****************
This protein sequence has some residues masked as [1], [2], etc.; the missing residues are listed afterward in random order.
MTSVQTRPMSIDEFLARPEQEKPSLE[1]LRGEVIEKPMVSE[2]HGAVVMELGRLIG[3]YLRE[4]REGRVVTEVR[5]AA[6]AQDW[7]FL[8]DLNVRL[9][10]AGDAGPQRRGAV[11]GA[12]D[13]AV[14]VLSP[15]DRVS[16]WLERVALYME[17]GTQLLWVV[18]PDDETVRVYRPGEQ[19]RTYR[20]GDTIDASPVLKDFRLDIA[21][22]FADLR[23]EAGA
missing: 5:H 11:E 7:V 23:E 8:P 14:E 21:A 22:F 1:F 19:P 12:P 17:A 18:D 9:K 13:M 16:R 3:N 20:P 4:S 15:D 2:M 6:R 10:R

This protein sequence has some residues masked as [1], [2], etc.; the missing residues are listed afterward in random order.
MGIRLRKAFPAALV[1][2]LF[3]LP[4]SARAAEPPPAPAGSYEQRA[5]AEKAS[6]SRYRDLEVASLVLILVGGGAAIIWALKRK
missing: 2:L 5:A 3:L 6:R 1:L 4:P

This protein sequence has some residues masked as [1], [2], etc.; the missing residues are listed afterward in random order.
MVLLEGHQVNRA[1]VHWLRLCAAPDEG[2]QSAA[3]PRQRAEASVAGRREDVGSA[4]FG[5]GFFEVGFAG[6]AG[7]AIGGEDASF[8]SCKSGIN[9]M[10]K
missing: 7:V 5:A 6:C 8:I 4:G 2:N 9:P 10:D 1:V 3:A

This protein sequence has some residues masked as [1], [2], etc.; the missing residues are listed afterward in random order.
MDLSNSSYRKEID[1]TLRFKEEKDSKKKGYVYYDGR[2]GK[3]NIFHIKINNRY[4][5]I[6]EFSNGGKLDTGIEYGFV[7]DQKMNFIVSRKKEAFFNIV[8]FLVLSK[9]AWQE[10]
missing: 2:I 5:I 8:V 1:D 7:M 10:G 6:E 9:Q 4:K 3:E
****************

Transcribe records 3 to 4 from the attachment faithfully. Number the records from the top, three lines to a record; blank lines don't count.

This protein sequence has some residues masked as [1], [2], etc.; the missing residues are listed afterward in random order.
MVLLEGHQVNRA[1]VHWLRLCAAPDEG[2]QSAA[3]PRQRAEASVAGRREDVGSA[4]FG[5]GFFEVGFAG[6]AG[7]AIGGEDASF[8]SCKSGIN[9]M[10]K
missing: 7:V 5:A 6:C 8:I 4:G 2:N 9:P 10:D 1:V 3:A

This protein sequence has some residues masked as [1], [2], etc.; the missing residues are listed afterward in random order.
MDLSNSSYRKEID[1]TLRFKEEKDSKKKGYVYYDGR[2]GK[3]NIFHIKINNRY[4][5]I[6]EFSNGGKLDTGIEYGFV[7]DQKMNFIVSRKKEAFFNIV[8]FLVLSK[9]AWQE[10]
missing: 2:I 5:I 8:V 1:D 7:M 10:G 6:E 9:Q 4:K 3:E